This can vary by things as diverse at the density of the geography, the density of the businesses within the geography or the clustering of those businesses in a small area. It can vary by the geo search term used defining a different sensitivity (ie radius) for zip code than city or neighborhood for example. As Bill pointed out in a recent email, it could even be affected by users retrieving more driving directions.

In the case of mobile, Google has publicly acknowledged testing and tweaking the distance of the radius on these types of search, making it significantly smaller and it is possible that they were testing the same thing on the desktop. If you haven’t listened to this interview, you should.

It could be that Google is increasing the radius as much as they are decreasing it due to the factors above. I and others in the search business are more likely to get called when a business ranking drops thus the samples set I look at was biased. The fact that it has only been noted within the last 8-10 months and by so many others, it seems likely that the radius was in fact getting smaller on some subset of searches and has once again gotten larger. Regardless if it happens to your listing on a critical search phrase it sucks. And just like the radius has again increased, it can decrease.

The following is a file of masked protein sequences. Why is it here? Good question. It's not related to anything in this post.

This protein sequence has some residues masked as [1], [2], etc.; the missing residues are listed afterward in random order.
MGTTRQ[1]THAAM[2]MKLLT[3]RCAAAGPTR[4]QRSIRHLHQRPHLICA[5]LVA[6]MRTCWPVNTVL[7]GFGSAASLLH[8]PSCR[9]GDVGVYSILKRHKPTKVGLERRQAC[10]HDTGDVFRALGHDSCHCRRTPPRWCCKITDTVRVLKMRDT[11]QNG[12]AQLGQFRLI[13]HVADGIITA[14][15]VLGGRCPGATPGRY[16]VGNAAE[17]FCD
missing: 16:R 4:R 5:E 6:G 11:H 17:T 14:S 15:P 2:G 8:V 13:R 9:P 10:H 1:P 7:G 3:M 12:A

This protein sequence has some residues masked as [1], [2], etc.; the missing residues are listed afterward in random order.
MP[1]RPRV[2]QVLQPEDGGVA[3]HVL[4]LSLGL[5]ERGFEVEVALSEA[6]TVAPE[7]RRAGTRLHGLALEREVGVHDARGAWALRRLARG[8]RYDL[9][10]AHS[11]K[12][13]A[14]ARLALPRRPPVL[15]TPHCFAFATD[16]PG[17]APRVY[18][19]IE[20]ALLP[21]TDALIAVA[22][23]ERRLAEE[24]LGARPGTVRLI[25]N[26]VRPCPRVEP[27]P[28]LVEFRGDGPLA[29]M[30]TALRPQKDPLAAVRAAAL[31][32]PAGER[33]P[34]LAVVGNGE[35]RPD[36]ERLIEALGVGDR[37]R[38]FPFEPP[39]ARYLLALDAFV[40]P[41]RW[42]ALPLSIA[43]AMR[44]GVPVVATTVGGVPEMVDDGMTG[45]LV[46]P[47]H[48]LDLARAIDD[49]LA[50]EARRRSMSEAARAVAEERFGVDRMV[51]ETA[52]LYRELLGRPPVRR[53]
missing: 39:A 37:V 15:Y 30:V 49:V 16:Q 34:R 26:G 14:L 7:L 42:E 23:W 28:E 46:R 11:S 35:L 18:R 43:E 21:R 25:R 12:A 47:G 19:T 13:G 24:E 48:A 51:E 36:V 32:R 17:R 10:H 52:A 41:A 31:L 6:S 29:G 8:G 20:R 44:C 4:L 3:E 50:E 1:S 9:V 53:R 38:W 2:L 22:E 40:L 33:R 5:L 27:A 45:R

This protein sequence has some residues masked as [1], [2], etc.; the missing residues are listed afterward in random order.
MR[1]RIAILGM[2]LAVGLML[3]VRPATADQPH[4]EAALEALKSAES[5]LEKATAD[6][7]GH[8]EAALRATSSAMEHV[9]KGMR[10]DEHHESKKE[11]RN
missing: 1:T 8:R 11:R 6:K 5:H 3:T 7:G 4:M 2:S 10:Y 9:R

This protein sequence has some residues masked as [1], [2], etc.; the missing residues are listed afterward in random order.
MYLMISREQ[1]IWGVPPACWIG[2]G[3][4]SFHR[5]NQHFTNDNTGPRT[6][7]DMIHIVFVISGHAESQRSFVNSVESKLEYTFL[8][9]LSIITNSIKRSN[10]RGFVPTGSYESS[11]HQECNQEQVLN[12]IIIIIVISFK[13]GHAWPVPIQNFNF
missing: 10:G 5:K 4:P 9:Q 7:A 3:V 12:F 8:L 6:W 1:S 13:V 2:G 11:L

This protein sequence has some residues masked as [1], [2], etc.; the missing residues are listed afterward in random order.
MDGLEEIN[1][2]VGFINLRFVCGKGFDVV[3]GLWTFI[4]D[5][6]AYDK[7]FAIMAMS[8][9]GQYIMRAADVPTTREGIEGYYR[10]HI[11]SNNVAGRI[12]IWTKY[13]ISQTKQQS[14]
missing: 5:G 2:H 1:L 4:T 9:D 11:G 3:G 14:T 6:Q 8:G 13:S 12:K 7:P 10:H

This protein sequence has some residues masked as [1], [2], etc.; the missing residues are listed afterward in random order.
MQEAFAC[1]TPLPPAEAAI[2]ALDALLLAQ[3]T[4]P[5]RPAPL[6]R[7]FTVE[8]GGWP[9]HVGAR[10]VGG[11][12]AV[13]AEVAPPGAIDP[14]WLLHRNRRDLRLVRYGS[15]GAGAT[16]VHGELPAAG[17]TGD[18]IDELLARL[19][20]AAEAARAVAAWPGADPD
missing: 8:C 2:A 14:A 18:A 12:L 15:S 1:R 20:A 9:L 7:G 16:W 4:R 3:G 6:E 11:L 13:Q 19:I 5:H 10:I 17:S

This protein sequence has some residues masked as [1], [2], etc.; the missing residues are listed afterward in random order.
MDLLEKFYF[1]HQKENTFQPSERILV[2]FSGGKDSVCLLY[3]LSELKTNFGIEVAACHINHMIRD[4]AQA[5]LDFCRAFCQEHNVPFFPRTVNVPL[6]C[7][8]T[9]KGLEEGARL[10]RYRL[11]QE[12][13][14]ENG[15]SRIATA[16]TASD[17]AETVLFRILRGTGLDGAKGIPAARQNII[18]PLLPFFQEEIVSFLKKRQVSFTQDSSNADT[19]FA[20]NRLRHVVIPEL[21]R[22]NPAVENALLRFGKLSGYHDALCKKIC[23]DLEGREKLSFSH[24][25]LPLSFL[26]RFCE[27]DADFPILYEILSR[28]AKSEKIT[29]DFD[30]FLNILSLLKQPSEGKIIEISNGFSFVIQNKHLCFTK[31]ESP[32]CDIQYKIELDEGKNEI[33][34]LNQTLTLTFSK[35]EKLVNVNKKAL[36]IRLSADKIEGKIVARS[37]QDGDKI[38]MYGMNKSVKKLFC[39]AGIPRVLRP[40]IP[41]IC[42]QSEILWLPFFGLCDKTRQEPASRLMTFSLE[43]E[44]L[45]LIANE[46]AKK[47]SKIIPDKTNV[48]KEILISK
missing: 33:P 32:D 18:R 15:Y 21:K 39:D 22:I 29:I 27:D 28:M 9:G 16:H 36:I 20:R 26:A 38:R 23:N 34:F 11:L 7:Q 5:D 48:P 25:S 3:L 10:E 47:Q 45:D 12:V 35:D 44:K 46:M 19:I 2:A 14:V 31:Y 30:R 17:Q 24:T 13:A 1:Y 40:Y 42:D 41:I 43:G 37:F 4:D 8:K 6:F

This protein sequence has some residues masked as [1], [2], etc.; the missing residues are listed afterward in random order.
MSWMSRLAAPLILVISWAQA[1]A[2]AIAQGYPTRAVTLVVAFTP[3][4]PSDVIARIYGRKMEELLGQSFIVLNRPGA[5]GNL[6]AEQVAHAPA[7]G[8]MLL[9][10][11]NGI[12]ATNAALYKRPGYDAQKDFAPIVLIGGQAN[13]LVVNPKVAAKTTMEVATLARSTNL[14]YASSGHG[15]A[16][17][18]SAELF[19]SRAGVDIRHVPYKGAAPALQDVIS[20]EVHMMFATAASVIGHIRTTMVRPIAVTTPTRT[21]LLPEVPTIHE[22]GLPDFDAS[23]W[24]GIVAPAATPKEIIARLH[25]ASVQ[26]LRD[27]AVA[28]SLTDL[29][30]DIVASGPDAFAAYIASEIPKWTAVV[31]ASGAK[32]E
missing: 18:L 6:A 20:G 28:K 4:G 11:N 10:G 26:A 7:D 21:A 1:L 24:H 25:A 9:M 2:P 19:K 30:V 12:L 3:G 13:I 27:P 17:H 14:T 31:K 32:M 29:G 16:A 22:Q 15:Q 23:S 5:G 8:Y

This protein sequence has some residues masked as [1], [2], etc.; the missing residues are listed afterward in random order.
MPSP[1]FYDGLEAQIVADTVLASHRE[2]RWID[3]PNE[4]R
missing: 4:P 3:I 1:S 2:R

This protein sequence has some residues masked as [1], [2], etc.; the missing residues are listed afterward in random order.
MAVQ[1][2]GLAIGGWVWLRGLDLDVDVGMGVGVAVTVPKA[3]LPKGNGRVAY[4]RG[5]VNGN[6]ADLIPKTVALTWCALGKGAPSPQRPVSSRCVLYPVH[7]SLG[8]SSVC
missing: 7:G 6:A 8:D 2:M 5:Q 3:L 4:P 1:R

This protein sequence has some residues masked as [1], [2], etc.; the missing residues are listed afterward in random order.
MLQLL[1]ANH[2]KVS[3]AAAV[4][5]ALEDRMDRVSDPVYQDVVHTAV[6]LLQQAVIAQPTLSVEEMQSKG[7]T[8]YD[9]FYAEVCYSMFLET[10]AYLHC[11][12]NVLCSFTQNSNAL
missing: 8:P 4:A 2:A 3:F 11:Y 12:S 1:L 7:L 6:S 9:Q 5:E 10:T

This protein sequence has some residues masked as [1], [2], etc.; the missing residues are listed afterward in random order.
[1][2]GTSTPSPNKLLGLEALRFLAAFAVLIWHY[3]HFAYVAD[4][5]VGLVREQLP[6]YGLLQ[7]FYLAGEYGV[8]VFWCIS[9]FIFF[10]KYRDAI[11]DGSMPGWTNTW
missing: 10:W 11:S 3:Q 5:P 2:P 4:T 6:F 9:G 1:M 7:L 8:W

How can you tell if your client is suffering from the effect of increased location sensitivity and a reduced radius go forward?

First and foremost it is necessary to distinguish this situation from a penalty. Unlike a penalty, the listing will still rank for longer tail, less competitive categories or perhaps suburban or neighborhood terms. If the listing was previously showing for a primary category/city search and is now only still showing on lower volume terms then you need to consider the likelihood that the location sensitivity of your query has been increased and the search radius has been reduced.